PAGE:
To Stay Fit, How Do You Choose The Right Fitness Tracker?

Fitness trackers are deeply personal decisions because there are so many factors to consider beyond specs and price.

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Unlike most gadgets, fitness trackers are intended to be worn all the time. They can help you move more, sleep better, and improve your overall health. And, while many of us have similar health goals, our bodies and needs are highly individualised. The fitness tracker that everyone else loves might not work for you, and vice versa. 

Here's how to choose the best one for you, as well as the best fitness wearables we recommend.

What is a fitness tracker?
Fitness trackers are a catch-all term for cell phone apps, arm strap-ons, and wrist watches. They can help you get more active, monitor your heart rate, blood oxygen levels, diet, exercise routine, heart rate, sleep cycle, and oxygen levels. They also keep track of your progress and provides guidance.

Here are 5 things to consider when deciding which tracker to buy:

# Discover your ‘why’ and move forward from there
It's the first question you should ask yourself before purchasing a tracker. 
What makes you want a fitness tracker in the first place? To shed weight? Training Prep for a marathon? Improve your sleeping habits? Fitness trackers can be motivating, but they won't help if you don't know what you want to achieve.

Once you've decided your why, it'll be easier to determine which specifications and features to take priority. If your big why is to run a marathon, then you will need something that tracks GPS distance, monitors your heart rate, and has a long battery life, regardless of your skill level. If you want to improve your sleep, you'll need a tracker that offers detailed sleep insights, has a long battery life, and maybe a SpO2 sensor.

Fitness trackers monitor a variety of physical and biological activities, as well as health metrics, depending on the fitness activities you engage in and the goals you set for your well-being.

# The sensors and fitness jargon: understanding it
Even though fitness buzzwords can be confusing, the basics of sensors and metrics remain the same.

To detect motion, all fitness trackers use a combination of accelerometers and gyroscopes. Some will include altimeters and barometers to track elevation or the number of stairs climbed in a day.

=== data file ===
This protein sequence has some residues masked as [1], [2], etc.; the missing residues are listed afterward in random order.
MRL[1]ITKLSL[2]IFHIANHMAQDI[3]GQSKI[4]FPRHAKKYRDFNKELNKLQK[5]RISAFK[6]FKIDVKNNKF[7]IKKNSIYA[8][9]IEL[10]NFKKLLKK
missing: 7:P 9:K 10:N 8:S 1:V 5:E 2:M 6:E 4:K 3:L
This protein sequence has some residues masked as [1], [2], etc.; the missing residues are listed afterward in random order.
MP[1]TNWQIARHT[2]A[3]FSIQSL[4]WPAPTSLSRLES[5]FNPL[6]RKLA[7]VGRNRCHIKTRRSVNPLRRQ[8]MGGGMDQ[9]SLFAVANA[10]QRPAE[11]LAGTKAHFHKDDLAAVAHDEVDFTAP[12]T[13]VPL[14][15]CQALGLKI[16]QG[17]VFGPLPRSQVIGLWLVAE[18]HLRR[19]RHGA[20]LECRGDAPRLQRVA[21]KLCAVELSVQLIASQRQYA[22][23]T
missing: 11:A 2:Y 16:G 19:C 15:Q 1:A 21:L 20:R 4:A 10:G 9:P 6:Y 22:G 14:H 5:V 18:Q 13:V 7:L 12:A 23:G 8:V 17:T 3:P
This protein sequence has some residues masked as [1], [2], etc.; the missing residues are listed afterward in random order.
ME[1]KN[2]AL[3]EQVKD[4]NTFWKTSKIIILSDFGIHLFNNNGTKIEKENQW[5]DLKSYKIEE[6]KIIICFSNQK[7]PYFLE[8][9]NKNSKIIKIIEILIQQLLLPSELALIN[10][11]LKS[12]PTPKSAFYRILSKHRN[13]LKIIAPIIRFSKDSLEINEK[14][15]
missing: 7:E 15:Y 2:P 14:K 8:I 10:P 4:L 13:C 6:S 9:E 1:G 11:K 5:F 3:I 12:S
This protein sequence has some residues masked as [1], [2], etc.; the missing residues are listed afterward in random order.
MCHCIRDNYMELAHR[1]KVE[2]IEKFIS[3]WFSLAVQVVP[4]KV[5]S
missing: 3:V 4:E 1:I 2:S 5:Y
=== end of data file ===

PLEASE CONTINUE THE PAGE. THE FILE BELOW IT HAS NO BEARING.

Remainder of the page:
Almost all modern trackers include a photoplethysmography (PPG) sensor for health tracking. Light from green LEDs shines through your skin to measure heart rate. Trackers now include red LEDs or SpO2 sensors to measure blood oxygen levels. Those that are advanced or specialised will have a few extra sensors. A tracker with EKG capabilities, for instance, has an electrode.  Galaxy Watch 4 has a 3-in-1 sensor that measures heart rate, performs EKGs, and analyses body composition. Fitbit Sense features an electrodermal activity sensor to detect stress through sweat.
The number of sensors and the types of metrics tracked can help you identify different trackers.

# Health vs hardcore training
Trackers are available for all fitness levels and goals. Garmin and Polar, for example, are well-known brands amongst outdoor enthusiasts and triathletes. A Fitbit device is better suited to people who place a high value on their overall health.

Many health-oriented trackers offer breathing reminders, guided meditation, hydration, food logging, and period tracking. They are also more aesthetically pleasing.

Hardcore fitness watches prioritise durability, downloadable maps, turn-by-turn navigation, and in-app training programmes. The Epix 2 and Fenix 7 Series by Garmin, for instance, now support kiteboarding. If you're a swimmer, you'll want something at least 5 ATM water resistant.

These trackers are designed to provide information about your body's health so that you can better plan your training.

# Don’t forget about comfort 
When looking through your options, don't forget to consider the watch's size and thickness, as well as the materials it's made of. You will not wear your fitness tracker if it is not comfortable. 

A priority for sleep tracking is comfort. The last thing you want is to spend all that money on a big, bulky tracker only to wake up in the middle of the night determined to take it off. Data can also be distorted by a poor fit. You may get inaccurate heart rate readings if your tracker isn't snug against your skin. Your movement data could be messed up as well if it is sliding up and down your arm.

To summarise, having a fitness tracker is a great way to measure your progress towards your goals. Make sure you keep these things in mind when choosing the perfect health tracker!